#23-22: The Comedy of Metal

23. The Dethalbum by Dethklok
22. Total Brutal by Austrian Death Machine

These two albums go together because they are proof that metal is not all about being angry and hating the world. Metal can be fun, enjoyable, and even make you laugh. The Dethalbum is great because it could be a legitimately awesome death/black metal album if not for two reasons. First, the lyrics are beyond ridiculous. Second, the band is a cartoon! As I said, though, it’s a great album musically, and the fact that it’s a fun listen is a nice touch. Total Brutal is even better, though, because the music is the most over-the-top thrash metal you’ll ever hear, combined with singing and commentary by The Governator himself, Arnold Schwarzenegger (not really, but it’s a damn good impression). If you ever want to experience headbanging and laughing at the same time, listen to either of these albums. Metal needs more albums like this.

21. Toxicity by System of a Down

The next three albums are the ones most responsible for hard rock and heavy metal entering the mainstream to the degree that they have now. Toxicity is easily the most popular of the three because of how catchy and fun it is to listen to. However, it is also the album that has the most powerful, insightful commentary on society today, both here in America and worldwide. Who would have guessed upon hearing “Chop Suey!” for the first time that the song was about domestic abuse and teen suicide? System of a Down are The Beatles of my generation, lyrically speaking. No other band has spoken for an entire generation so universally on issues of government, war, family, relationships, and life since The Beatles, and that is quite a place of honor to hold.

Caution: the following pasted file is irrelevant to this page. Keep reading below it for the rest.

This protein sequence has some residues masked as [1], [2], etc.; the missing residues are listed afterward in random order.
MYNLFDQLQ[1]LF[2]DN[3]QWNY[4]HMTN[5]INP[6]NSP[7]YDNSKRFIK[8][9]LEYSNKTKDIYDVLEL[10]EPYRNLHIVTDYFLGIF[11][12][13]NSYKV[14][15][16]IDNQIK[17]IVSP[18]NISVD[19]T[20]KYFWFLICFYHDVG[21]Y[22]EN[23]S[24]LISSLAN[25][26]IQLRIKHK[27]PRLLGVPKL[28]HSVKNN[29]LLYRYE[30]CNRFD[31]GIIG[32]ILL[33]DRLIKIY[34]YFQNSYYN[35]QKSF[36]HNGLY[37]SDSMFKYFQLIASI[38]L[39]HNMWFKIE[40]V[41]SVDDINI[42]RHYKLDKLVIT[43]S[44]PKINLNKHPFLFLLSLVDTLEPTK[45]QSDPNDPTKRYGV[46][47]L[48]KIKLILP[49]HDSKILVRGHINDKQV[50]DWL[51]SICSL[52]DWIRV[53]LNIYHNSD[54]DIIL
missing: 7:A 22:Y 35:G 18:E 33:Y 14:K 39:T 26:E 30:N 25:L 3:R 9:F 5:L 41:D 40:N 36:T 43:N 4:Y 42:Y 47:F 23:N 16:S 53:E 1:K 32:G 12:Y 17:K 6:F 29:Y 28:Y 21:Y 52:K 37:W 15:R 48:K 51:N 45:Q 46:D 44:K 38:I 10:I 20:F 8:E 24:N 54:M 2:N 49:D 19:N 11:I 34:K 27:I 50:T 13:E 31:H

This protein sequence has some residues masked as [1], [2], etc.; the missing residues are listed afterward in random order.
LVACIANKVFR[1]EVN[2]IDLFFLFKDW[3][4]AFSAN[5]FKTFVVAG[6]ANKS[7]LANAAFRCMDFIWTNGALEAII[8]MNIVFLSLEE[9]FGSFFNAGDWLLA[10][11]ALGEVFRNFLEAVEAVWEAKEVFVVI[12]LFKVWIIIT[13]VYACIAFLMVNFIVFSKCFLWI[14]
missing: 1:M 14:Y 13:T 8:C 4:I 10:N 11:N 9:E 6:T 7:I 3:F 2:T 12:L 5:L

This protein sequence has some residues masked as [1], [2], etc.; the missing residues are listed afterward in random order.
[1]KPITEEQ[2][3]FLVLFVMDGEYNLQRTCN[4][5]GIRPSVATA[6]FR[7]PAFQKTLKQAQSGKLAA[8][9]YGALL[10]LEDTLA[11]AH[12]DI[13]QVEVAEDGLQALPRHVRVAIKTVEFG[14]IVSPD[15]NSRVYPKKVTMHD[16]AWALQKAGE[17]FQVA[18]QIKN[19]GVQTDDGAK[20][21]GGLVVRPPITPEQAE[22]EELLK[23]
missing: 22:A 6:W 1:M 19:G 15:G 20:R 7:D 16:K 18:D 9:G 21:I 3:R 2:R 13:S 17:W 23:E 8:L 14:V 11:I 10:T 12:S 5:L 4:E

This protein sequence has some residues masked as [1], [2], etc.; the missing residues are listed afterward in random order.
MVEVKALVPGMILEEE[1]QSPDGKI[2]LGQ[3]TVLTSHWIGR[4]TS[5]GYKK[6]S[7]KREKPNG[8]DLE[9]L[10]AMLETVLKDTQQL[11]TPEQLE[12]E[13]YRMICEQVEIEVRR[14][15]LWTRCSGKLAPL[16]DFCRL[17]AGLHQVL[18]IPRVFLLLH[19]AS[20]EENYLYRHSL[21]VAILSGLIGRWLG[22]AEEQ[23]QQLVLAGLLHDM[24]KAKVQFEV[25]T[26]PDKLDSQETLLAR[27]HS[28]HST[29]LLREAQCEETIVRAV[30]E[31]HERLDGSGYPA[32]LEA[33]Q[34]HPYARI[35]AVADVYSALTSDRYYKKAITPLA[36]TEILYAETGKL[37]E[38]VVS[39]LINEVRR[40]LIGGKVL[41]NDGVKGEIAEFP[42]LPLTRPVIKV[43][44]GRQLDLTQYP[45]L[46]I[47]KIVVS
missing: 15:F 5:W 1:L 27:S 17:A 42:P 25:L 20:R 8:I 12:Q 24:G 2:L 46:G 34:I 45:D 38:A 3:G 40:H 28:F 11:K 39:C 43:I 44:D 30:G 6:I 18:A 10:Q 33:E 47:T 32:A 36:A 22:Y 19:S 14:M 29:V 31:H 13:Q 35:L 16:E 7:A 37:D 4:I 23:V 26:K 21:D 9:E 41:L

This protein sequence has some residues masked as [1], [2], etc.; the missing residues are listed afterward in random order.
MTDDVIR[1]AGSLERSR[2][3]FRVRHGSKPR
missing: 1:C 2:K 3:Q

20. Iowa by Slipknot

Iowa is by far Slipknot’s heaviest record, and while Vol. 3: The Subliminal Verses might have garnered Slipknot more fans, Iowa is the record that still shows just how far this band was willing to push the line of acceptance. Nu-metal still was trying to adjust to the precedent set by the band’s self-titled album when Iowa showed up, and when “People = Shit” came blasting through the speakers the first time, no one knew how to react. This album is one of the most violent, angry, aggressive, and hateful pieces ever put to record, and it became an outlet for millions to express their outrage at the state of the world. Iowa is, above all, unapologetic, and that is how it should be.

19. The Sickness by Disturbed

Every hard rock band that has made it onto the radio today can include Disturbed in their thank you section of the liner notes, because if not for The Sickness, we would not have a scene as diverse and popular as it is today. If not for “Stupefy” and “Down With the Sickness” becoming the biggest songs of the year 2000, no hard rock band would even attempt to mix rock and metal styles the way that Disturbed did. If not for massive touring on Ozzfest and the band’s own Music as a Weapon tour, hard rock bands would not be headlining stadium tours and music festivals the world over. Disturbed are the ones who made that possible, and The Sickness is the beginning of that story.